Should I convert the money in my traditional IRA account into a Roth IRA account to keep required minimum distributions (RMDs) low?
I'm 67 years old and retired, but I'm not collecting Social Security until I'm 70 years old. I'm collecting a pension and a spousal benefit from my ex-wife that I started at 66, so my income is low during the next few years. I'm staying under the $85,0000 limit to keep my Medicare costs from rising. Should I move the money in my traditional IRA accounts into a Roth IRA account so that I can keep my required minimum distributions (RMDs) low?
Moving, or converting, your tax deferred traditional IRA funds into a Roth IRA can give you many advantages in addition to eliminating your RMDs. Converting your traditional IRA (or at least a portion of these funds depending on what taxes could easily be paid on those dollars the year of conversion or over a series of years) into a Roth IRA is a simple solution. By converting your traditional IRA into a Roth IRA you will:
- Reduce your tax rate risk: The risk that taxes in the future could be higher than they are today. Once it is converted, any withdrawals from the Roth account after five years and achieving the age of 59.5 will be tax-free.
- Eliminate your Required Minimum Distribution (RMD): Once you turn 70.5 years of age the government requires you to take these funds out of your traditional IRA every year. If you forget or choose not to take these funds out of your traditional IRA, there is a 50% penalty. Whereas, with a Roth IRA there is no RMD.
- When withdrawing funds from your traditional IRA, the income counts as provisional income, whereas when withdrawing funds from your Roth IRA, the distributions have no Social Security tax. Roth IRA distributions do not count against income thresholds that may cause Social Security benefits to be taxed.
- Your heirs will receive your Roth funds tax-free.
- Roth IRA conversions may be re-characterized if your financial situation changes that year. Please note that as of 2018 with Trump's new tax law changes, all Roth IRA conversions done in 2018 and going forward may not be re-characterized back to your traditional IRA.
Converting from a traditional IRA to a Roth could be a useful tool. By paying taxes today you can take advantage of your current low income tax rate.
Read more: Tax Savings with a Roth IRA and Real Estate.)
It is fantastic that you recognize the opportunity in Roth conversions. The situation you have presented makes Roth conversions a very useful tax strategy. By lowering your RMDs you avoid your tax bracket being dictated by the set income you must take from tax-deferred investment vehicles each year. I agree wholeheartedly that you should convert as much as you can to fill up the 12% tax bracket over the next few years before your RMDs start. If you are able to convert enough, it is possible you can avoid having your Social Security benefits taxed when you begin receiving them, if you can not avoid complete taxation then maybe you can at least avoid 85% taxation. As you stated, be sure to avoid pouring into the next tax bracket and being taxed at a higher rate and increasing Medicare costs. Again, great job on recognizing the tax strategy of Roth conversions and the many benefits they can provide!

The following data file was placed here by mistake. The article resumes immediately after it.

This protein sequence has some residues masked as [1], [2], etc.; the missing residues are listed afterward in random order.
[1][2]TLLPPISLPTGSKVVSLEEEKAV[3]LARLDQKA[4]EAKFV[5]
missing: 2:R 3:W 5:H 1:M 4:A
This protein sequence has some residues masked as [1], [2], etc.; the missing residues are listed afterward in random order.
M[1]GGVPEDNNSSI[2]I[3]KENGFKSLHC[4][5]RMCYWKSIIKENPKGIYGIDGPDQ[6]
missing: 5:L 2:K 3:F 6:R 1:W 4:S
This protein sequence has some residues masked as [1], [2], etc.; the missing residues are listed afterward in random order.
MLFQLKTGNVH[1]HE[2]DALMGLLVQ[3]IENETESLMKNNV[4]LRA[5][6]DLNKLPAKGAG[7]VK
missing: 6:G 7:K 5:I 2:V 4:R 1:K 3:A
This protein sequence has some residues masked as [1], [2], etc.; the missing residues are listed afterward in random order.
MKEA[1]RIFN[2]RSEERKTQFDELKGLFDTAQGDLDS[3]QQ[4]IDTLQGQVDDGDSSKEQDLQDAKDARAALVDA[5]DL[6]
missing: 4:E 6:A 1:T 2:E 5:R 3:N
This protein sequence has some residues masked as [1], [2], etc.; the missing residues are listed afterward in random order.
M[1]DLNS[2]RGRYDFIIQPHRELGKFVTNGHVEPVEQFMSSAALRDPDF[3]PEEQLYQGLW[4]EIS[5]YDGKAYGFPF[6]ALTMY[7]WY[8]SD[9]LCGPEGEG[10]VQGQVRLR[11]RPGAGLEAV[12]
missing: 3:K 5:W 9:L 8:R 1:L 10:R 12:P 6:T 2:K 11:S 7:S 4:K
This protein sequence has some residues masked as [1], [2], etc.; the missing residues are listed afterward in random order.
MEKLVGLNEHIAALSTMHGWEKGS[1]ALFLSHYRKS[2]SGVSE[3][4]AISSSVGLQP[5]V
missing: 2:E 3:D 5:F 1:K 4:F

Great question! You've hit on a great tax saving strategy.
Yes, if you have a period of low income years, it's a great time to consider a Roth conversion strategy to take advantage of your low income tax rate. If you find you have room in a low tax bracket, it can make a lot of sense to convert enough of your Traditional IRA into a Roth IRA to "fill up" that low tax bracket. Not only will this reduce your RMD's in a few years, but if the funds are left to your heirs, they will be able to withdraw the money tax free!
As you mentioned, keep in mind the potential impact the conversion may have your Medicare premiums. Also, understand the impact on the taxability of your Social Security income before completing the Roth conversion.
Prior to 2018, you could recharacterize the Roth conversion up to October of the year following the conversion (basically, this means you could reverse the conversion and treat it as if it had never happened). With the new tax law, you can no longer recharacterize Roth conversions made after 2017. Therefore, you may want to wait until later in the year to determine the amount of the Roth conversion for 2018. This will give you a much better look at your 2018 income!
Best of luck to you!